I take turns driving my 12-year-old daughter, who is very small for her age, in a car pool with two friends from her class. One is extremely tall and skinny, the other is average height but developing breasts earlier than the others. They all look so uncomfortable in their skin. The tall girl walks hunched over, and the one with breasts rounds her shoulders to hide them. My daughter begs for heels. I’d like to say something supportive. Or is that exceeding my rights as a car-pool mom?
The second I read your question, an exquisite novel about two young sisters, “Housekeeping,” by Marilynne Robinson, popped into my head. Particularly, an odd little scene between an eccentric aunt and the self-conscious older sister: “[Aunt] Sylvie told me once that Lucille would mature before I did because she had red hair, and so it transpired.” It’s a child’s-eye view in a book about the impermanence of life — mostly its comforts, but also its trials.
I applaud your empathy, D.G., even as I worry about the logistics of addressing all three girls on a sensitive subject while they sit in the back of your S.U.V., glued to their cellphones and the minutiae of middle-school life. But if you feel kindly toward them (and they’re all kind to each other), no harm in trying.
Say, “Can I ask you girls a question?” (If you’re lucky, they’ll put down their phones.) “When I was your age, I felt so self-conscious about the way I looked. My friends and I were all growing at different paces. But when I look at you three, all strong and amazing, I wonder if you ever feel out of place the way I did?”
You will know soon enough whether this is a conversation they want to engage in, or if you should bail and return to your local NPR station.
My Party, Your Bill
I am planning a dinner at a restaurant to celebrate my husband’s 40th birthday. We will pay for the food (and a Champagne toast), but we want to ask guests to cover the cost of their drinks. How can I say this artfully in the invitation? I’d like to give people the option of bowing out if they don’t want to pay for anything.
I believe the term of art is: “Cash bar available.” But let’s put invitations aside for a second.
I’ve been to lots of parties, and given lots of parties, in my day. The ones that work best? When hosts give the parties they can afford. Unless you are making a potluck dinner, avoid asking guests to offset your costs. Better to choose a less expensive restaurant or reduce the number of invitees — and have a few bottles of wine and water on the table — than force your guests to scuttle to the bar to buy glasses of Chablis during dinner. Invariably, your generosity is hidden by its partialness.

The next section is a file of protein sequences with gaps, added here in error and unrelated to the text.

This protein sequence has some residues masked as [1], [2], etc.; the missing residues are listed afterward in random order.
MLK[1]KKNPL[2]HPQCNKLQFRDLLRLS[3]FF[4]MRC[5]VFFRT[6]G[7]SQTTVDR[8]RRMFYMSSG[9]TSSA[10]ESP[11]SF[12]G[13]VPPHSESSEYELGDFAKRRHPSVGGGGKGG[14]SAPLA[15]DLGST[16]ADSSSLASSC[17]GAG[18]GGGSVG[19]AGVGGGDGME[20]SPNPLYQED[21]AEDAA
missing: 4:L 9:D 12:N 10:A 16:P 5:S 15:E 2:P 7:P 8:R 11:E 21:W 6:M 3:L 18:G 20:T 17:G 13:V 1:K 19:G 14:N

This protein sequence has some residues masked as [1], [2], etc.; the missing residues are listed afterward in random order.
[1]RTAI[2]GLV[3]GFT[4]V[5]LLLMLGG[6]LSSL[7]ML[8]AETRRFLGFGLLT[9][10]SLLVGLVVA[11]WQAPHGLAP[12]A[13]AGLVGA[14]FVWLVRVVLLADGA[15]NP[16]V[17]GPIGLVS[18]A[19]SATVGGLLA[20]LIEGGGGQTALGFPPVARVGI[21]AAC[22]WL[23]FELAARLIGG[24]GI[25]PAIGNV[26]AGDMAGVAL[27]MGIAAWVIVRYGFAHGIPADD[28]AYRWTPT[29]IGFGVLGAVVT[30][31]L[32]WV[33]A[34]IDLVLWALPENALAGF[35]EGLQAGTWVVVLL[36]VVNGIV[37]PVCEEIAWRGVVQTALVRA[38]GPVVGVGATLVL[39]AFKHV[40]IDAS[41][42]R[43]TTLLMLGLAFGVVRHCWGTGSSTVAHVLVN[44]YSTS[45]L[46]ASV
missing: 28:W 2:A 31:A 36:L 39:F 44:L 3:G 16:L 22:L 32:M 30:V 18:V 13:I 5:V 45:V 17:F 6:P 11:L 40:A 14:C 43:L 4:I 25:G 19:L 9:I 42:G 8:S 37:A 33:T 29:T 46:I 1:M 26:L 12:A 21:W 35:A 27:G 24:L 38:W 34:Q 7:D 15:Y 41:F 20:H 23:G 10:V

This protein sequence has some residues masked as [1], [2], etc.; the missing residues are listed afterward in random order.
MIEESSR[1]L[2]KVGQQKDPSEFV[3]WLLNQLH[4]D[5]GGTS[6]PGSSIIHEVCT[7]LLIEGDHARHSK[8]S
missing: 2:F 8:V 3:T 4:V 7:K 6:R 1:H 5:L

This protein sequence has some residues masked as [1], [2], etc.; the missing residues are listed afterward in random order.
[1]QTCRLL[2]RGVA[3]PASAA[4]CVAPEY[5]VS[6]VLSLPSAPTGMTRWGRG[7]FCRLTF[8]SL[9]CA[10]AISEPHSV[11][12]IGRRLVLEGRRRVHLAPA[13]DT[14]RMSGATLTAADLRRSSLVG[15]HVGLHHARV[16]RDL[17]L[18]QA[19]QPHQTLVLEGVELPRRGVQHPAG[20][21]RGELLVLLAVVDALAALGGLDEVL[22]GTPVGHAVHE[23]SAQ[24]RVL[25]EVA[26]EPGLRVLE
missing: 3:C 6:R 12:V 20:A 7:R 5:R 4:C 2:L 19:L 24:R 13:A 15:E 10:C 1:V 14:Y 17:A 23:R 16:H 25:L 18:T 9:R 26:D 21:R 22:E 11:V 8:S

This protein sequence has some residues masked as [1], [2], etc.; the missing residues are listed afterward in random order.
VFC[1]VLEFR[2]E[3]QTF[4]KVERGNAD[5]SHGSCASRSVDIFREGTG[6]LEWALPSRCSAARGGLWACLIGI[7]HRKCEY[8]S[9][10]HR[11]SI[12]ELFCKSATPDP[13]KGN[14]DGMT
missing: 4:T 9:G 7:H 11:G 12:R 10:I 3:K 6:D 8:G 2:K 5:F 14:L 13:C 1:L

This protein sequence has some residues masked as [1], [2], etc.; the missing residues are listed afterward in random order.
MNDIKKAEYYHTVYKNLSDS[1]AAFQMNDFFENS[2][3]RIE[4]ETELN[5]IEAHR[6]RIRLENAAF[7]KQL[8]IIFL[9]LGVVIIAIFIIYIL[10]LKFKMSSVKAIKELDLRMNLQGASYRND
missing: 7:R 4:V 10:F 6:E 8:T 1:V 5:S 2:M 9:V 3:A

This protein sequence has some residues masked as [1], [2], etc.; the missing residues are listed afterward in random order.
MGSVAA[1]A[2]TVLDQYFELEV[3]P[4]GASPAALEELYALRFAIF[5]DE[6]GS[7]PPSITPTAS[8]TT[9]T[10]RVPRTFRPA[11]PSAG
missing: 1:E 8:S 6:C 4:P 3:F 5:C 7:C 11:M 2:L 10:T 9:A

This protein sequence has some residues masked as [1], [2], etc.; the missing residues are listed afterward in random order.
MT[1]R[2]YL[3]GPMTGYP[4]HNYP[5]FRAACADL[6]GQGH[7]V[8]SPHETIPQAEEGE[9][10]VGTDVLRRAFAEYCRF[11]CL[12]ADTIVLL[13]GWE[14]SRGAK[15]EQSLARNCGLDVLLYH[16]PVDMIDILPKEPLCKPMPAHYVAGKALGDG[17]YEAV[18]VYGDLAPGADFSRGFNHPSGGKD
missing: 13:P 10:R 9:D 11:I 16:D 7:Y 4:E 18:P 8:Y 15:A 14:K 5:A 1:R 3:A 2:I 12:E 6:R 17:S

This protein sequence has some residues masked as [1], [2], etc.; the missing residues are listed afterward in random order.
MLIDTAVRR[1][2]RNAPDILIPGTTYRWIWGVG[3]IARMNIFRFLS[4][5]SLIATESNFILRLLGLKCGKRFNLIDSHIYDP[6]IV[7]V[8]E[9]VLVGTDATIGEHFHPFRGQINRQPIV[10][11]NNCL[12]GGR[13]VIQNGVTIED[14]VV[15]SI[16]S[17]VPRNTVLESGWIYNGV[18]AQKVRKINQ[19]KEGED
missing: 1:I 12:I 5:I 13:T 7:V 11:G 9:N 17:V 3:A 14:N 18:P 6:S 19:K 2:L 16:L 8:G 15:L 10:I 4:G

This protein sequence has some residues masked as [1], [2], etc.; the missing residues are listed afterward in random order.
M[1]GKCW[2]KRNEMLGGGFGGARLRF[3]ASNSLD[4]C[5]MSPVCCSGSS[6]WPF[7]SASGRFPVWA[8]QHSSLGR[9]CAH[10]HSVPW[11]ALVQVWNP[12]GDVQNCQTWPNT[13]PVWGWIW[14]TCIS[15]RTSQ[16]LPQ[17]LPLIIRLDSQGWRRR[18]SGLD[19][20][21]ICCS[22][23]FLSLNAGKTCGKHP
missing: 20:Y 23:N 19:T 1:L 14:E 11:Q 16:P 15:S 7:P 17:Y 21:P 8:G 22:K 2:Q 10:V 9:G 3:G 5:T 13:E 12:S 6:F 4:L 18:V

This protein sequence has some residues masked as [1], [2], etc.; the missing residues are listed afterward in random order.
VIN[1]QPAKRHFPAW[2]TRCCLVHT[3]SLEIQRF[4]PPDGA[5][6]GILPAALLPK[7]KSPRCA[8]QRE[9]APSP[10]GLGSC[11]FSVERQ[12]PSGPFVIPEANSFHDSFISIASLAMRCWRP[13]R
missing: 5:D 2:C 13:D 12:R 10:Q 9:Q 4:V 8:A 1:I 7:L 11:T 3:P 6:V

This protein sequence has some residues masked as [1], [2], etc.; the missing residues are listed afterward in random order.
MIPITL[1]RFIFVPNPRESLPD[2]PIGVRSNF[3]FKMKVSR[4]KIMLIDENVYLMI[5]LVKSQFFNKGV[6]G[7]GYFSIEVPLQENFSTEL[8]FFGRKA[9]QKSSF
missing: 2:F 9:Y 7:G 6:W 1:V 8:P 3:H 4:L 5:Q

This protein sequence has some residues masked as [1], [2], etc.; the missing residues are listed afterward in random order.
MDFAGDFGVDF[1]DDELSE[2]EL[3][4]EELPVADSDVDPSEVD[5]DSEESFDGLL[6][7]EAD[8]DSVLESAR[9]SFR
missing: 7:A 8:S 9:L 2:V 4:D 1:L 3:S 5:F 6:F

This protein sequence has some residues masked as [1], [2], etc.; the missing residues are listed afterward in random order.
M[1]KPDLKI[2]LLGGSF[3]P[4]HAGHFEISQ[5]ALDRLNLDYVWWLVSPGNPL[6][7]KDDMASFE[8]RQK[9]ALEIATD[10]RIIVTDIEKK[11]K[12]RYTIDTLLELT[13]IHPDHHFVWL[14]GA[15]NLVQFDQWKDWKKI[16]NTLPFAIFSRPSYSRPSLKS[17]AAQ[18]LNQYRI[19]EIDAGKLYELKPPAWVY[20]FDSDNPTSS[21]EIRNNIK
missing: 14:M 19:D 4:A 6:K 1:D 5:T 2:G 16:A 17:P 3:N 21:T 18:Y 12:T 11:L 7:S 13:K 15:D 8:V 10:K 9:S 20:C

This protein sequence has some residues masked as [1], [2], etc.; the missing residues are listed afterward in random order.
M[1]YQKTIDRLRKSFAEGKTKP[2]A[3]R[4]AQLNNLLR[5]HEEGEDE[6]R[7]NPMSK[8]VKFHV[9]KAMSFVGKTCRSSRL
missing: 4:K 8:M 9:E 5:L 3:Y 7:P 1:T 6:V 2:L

This is just my opinion. Plenty of people give parties with cash bars. It is squarely your call. But rather than looking for pretty euphemisms for your invitation, consider negotiating with the restaurant for a good price on a case of wine. (For a small corkage fee, they may let you bring your own.)
And in my experience, most folks prefer a mingly cocktail party with nice hors d’oeuvres than a fancy dinner where they’re trapped next to your husband’s boss for two hours. Still, if you decide on a cash bar, go with your impulse to warn people in advance. Who walks around with cash these days?
Let’s Be Friends, Again
About a year ago, I stood up a friend for lunch. I didn’t have a good excuse. I was just feeling really overwhelmed and blew her off. We haven’t spoken since. Is it too late to apologize now? It still bothers me, and I really miss her.
It’s never too late to apologize. (Though generally, the closer to the offense, the better apologies work.) Say: “I’m so sorry for treating you badly last year. I was overwhelmed that day — then mortified, but that’s no excuse. I hope you can forgive me now.” Sadly, we don’t control whether pals accept our apologies. But trying to put things right eventually is better than not trying at all.
And speaking of overdue apologies, I owe one to “This Is Us.” Early in your run, I said I liked you a lot, but you’d never be able to pull off a whole season. I was wrong. Please forgive me.
Her Name, His Name
My boss calls me “sweetie.” He calls my male colleagues by their names. When I spoke to him about it, he said it’s because I remind him of his daughter. That stumped me. Is there a next move?
Good work on two fronts: knowing that you have the right to be addressed respectfully at work and understanding that the boss may deserve some extra tact. Next time he uses the s-word, try: “How do you think your daughter would feel if her boss called her ‘sweetie’?” That may do the trick.